Flashcards in Ch. 19 Assessing Health: Physical Examination Deck (73):
O- onset (when did the problem start)
C- contributing factors
A- alleviating factors
R- Rx (prescribed or over the counter drugs)
T- treatment (another doc., self treatment, surgery)
What is the focus of a nursing physical examination?
focuses on functional abilities and responses to illness/stressors (part of general health assessment)
Why does the nurse perform a physical examination?
1. To establish baseline data and screen for health problems
2. Identify nursing dx
3. Monitor status of identified problem
What is a differential diagnosis?
when medical staff come up with multiple diagnosis (10+) then rule them all out in order to end up with ONE possible diagnosis
What is a Chief Complaint (CC) ?
The reason the patient was admitted to the hospital
What are the 3 types of physical examinations?
What is a comprehensive examination?
-includes an interview plus complete head to toe examination
What is the purpose of the focused examination?
-focused on presenting problems; obtain data about an actual, potential or possible problem that has been identified. Usually focuses on a specific system, function or body part rather than overall health.
What is the purpose of an ongoing examination?
-performed as needed to assess status; possible changes
-evaluates patient outcomes
Each nurse who provides care continuously adds to the file, reflecting the dynamic state of the patient.
Where can you obtain baseline data?
What is the best way for a nurse to organize an examination of a patient?
Start at the head and progress DOWN the body (include system related data - heart sounds and pulses -- and body systems).
What are the 4 body systems that have to be examined or can result in the patient dying?
How do you prepare yourself for a physical exam as a nurse?
-have theoretical knowledge (A and P, techniques)
-have self knowledge
-have knowledge about patients situation
-Read through the care plan and notes!! KNOW YOUR WAY THROUGH THE EXAM, THE PROBLEMS and RESULT!
How do you prepare the environment for the examination?
-privacy: draping/ curtains / close the door
-noise control: TV/ radio off etc.
-enable visualization: good lighting, flashlight if need, ---close eyes when listening to body sounds
What is the best way to prepare the patient and make them feel comfortable?
-explain procedure and advise patient before touching ("I am going to ____ now." during the exam)
-respect cultural differences
-use proper positioning (ask pt if they feel okay in the position)
What are the four major skills used when performing a physical assessment?
What is inspection?
-using sight to gather data
-used throughout examination
Ex. Skin color, behavior, pupil size
What is palpation?
-use of touch to gather data (lumps or bumps?)
-begin with light pressure then deep pressure
Ex. Edema, moisture, masses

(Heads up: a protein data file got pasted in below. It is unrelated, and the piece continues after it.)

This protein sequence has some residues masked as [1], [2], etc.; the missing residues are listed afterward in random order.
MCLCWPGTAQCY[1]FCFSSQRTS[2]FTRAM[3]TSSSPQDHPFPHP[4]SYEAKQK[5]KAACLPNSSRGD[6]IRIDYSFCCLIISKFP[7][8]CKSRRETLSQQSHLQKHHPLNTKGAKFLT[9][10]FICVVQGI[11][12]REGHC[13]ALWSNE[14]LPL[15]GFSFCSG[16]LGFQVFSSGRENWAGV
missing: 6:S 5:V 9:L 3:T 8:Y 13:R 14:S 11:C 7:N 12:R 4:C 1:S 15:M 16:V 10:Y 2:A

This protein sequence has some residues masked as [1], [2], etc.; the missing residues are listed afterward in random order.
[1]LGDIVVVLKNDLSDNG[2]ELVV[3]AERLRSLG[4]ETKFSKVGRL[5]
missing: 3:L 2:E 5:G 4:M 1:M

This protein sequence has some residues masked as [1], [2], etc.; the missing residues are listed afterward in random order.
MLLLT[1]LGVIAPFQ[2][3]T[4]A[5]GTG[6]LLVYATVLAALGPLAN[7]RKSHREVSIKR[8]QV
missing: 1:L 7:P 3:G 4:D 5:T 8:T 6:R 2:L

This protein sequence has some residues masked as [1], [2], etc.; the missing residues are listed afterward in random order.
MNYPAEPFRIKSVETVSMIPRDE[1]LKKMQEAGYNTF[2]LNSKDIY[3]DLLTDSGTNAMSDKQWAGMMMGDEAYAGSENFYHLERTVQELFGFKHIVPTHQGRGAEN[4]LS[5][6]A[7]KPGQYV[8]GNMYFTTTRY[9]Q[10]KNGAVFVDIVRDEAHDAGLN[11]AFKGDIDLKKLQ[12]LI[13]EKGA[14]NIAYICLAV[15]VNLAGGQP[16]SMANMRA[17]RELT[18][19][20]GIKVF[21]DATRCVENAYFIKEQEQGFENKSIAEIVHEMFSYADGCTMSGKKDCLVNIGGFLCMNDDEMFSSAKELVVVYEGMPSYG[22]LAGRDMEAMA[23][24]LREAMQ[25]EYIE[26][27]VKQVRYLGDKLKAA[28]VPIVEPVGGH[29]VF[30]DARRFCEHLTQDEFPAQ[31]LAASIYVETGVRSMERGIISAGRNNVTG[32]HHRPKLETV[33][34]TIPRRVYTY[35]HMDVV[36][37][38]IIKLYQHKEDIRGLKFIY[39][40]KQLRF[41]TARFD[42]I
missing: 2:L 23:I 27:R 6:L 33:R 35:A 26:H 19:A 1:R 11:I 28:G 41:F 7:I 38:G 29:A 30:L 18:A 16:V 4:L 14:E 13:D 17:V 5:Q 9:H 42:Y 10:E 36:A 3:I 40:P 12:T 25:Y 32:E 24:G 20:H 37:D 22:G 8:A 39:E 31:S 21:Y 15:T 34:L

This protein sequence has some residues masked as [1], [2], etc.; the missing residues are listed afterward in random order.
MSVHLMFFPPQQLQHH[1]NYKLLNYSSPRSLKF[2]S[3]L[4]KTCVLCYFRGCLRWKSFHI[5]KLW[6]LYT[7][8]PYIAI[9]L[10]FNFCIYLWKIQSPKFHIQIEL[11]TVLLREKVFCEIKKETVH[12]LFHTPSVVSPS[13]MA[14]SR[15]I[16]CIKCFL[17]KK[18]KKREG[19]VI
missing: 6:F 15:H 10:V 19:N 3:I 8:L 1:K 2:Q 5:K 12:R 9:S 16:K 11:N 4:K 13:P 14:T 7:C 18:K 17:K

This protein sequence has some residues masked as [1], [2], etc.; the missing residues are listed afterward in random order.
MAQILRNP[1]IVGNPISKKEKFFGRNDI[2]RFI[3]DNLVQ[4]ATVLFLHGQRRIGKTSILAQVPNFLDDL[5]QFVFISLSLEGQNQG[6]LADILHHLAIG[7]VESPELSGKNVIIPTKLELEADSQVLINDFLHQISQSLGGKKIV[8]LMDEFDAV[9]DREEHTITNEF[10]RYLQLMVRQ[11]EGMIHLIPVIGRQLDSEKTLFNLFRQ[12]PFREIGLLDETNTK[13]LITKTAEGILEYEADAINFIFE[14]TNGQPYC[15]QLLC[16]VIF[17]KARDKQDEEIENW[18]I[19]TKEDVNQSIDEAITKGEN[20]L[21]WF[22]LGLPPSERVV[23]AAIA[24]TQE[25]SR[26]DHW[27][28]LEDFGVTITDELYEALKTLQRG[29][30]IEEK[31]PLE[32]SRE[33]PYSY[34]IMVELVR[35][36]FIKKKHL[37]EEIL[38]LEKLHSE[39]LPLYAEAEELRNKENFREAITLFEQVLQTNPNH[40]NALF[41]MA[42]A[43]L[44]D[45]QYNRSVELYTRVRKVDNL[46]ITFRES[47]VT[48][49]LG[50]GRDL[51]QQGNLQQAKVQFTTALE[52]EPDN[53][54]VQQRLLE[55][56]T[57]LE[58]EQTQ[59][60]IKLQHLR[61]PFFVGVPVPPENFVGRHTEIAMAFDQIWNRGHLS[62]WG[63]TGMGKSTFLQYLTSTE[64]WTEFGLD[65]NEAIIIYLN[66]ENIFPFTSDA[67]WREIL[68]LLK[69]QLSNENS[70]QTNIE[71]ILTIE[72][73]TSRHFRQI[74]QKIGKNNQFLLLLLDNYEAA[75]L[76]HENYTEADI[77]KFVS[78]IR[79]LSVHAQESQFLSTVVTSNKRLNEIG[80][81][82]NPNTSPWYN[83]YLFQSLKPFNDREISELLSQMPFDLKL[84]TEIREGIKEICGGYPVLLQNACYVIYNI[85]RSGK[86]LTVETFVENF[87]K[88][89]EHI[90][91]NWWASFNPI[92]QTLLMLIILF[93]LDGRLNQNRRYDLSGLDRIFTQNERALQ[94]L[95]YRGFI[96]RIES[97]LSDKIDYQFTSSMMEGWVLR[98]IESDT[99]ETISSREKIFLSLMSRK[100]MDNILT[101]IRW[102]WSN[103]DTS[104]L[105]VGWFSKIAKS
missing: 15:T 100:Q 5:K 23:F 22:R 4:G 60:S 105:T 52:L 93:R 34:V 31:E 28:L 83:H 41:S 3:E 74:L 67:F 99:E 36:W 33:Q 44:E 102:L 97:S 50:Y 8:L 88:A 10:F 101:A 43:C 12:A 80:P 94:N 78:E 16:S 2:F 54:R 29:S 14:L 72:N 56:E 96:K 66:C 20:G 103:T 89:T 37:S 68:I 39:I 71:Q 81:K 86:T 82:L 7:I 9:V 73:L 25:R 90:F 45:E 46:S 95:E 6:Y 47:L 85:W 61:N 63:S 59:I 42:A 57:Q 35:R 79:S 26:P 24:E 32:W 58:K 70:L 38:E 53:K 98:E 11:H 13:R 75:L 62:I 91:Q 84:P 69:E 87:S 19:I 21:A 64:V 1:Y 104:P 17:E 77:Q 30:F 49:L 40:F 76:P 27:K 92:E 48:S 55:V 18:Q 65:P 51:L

What parts of the hands are used during palpation? In which assessment does palpation come last?
Fingertips, Dorsum, Palm, Grasping ;
Assessment of abdomen.
What is percussion? What two types of percussion are there?
Tapping on skin to elicit sound (direct or indirect, useful for assessing abdomen, lung, underlying structures
DIrect percussion - tapping with fingers
Indirect - used more frequently and requires two hands (UTI Example in lecture)
What is auscultation?
-use of hearing to gather assessment data(direct or indirect)
What is the difference between direct and indirect auscultation?
DIrect is listening without an instrument; indirect is listening with a stethoscope.
What are the two parts of a stethoscope used to listen? What is the difference between them?
1. Diaphragm - high pitched sounds
2. Bell - low pitched sounds
How can we modify an infant examination ?
-have parents hold the pt
-attend to safety
How can we modify an toddlers Examination?
-allow to explore and/or sit on parents lap
-invasive procedure last
Give them a toy to distract them such as a reflex hammer.
How can we modify an preschoolers Examination?
-use doll for demonstration
-still may want parental contact
-allow child to help with examination
How can we modify an school Age Examination?
-show approval and develop rapport
-teach about how the body works
How can we modify an adolescent examination ?
-provide privacy (exclude parents/siblings)
-Teach them what normal physiology is to quell concerns about changes.
-use examination to teach healthy lifestyle
-screen for suicide risk
How can we modify an Young/Middle Adults Examination?
1. Negotiate with them if necessary
2. modify if there is a presence of acute or chronic illness.
How can we modify an Older Adults Examination?
-may need special positioning related to mobility
-adapt examination to vision and hearing changes -assess for changes in physical ability
-assess for ability to perform ADLs
-provide time for rest
What do you look for during first contact of patient?
Hint: Imagine a person (homeless, scary, attractive) walking toward you. What do you do?
(We need to know normal versus abnormal. Deviations lead to focused assessments)
What do you look for in a basic assessment of the integumentary system?
-Nails (color, shape, texture, clubbing?)
-Hair (color,texture, distribution,scalp)
Texture - normal, smooth, soft?
Turgor - elasticity? Edema?
What is edema and some of the causes?
Excessive amount of fluid in the tissues
-congestive heart failure (When one or both of your heart's lower chambers lose their ability to pump blood effectively — as happens in congestive heart failure — the blood can back up in your legs, ankles and feet, causing edema.)
-kidney disease (When you have kidney disease, extra fluid and sodium in your circulation may cause edema. )
-peripheral vascular disease (Chronic venous insufficiency, in which the one-way valves in your leg veins are weakened or damaged, allows blood to pool in the leg veins and cause swelling.)
-low albumin levels
(Table 19-3, p.382 chart Assessing Edema)
What do you look for in a basic assessment of the head (skull and face)?
Eyes (visual acuity/PERRLA/Cardinal gazes)